There might now be an actual pause in the blog because everything up until this post was mostly written several weeks in advance. I do have some posts written, edited and scheduled so they will come out over the next few weeks and i will update those with real-time news as i go along.         It does also mean that a lot of my recent project posts are completely irrelevant now except that the exercise of of planning and problem solving is, i believe, always worth the effort.       When i get back to writing i will write a longer post about the Inanda experience and explain why i made the decision that i have done.  After that i intend to be writing and talking/filming about the new project because this down-time will also represent a change in the blog….essentially that i want to have another attempt at filming and narrating rather than just photographing and writing.

I hope you all have a good sailing summer, i guess that’s about it for my sailing this year : not many actual trips but quite a few sea miles from Ipswich all the way around the coast with Inanda and some tough sailing with the Liberty earlier in the year. I hope to be back on the water in the autumn and down to just one boat by then although which boat i really wouldn’t like to say.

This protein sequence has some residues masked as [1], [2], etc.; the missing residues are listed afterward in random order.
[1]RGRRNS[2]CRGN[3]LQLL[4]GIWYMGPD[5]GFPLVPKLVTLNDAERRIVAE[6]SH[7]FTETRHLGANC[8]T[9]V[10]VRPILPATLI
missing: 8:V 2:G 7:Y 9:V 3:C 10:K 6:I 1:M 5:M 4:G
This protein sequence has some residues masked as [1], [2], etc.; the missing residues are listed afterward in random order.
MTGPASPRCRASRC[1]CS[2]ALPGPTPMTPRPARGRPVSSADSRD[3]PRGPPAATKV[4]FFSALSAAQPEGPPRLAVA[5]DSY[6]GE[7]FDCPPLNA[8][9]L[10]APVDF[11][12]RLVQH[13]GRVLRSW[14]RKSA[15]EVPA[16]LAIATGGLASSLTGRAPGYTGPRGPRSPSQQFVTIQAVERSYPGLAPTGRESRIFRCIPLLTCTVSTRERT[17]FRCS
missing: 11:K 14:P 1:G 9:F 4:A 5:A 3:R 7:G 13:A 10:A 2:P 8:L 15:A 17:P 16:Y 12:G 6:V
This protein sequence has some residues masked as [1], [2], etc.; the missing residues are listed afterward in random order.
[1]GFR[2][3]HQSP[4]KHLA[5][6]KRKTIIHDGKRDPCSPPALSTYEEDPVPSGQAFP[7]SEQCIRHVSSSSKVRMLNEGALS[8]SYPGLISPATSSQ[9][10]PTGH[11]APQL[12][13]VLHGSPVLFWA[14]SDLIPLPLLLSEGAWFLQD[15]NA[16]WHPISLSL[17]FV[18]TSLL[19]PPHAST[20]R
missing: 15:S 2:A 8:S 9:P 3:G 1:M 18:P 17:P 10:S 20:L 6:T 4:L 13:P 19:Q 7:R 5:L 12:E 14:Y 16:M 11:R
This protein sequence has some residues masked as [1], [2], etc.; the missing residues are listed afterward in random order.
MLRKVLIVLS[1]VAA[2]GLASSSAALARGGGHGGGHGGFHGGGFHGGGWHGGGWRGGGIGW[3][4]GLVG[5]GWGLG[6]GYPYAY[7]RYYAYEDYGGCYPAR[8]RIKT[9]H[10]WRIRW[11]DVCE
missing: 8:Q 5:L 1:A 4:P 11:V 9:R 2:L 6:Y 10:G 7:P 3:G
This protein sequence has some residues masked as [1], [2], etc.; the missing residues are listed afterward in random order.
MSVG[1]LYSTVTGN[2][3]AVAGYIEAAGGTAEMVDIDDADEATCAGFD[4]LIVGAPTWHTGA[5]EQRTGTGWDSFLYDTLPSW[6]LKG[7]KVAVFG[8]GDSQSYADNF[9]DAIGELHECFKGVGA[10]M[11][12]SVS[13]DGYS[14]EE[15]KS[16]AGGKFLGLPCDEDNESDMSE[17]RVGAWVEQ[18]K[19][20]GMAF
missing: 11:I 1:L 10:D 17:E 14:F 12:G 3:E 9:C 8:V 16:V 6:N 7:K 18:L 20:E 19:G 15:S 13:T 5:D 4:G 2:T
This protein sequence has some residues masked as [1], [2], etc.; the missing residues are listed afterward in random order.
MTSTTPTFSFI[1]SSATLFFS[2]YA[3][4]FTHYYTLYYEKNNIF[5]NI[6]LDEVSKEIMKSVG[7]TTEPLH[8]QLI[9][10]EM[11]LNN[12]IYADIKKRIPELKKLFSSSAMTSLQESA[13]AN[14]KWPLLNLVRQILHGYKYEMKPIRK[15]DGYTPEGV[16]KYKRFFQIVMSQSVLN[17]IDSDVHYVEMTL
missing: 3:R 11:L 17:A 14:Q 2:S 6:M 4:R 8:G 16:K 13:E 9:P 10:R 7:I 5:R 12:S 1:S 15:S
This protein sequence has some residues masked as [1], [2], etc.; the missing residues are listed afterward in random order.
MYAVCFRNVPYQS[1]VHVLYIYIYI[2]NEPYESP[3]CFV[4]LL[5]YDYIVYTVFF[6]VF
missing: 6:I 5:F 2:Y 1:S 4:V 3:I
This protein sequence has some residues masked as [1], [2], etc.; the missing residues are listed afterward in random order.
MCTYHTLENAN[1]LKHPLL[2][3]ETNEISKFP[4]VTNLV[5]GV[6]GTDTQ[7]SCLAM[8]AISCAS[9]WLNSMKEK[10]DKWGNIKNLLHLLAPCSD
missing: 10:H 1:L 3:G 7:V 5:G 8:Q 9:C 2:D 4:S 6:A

*Edit….already sold.


  1. Good luck with the personal refit Steve and enjoy that ice-cream. Looking forward to your thoughts on long distance cruising boats and cinematic story-telling endeavours. Cheers.


  2. Steve. Good luck with the knee op. Hopefully the result will be good and you more mobile. Re boats, I was not surprised by your decision to “shed” the Deben, if anything I was surprised when you decided to buy her. At least while in convalescence you can check out the navel fluff and decide what you are truly seeking; for sailing qualities, for technical challenges, or a bit of both. As no doubt you are aware there will be no single boat that will tick all the boxes. Good luck. Ted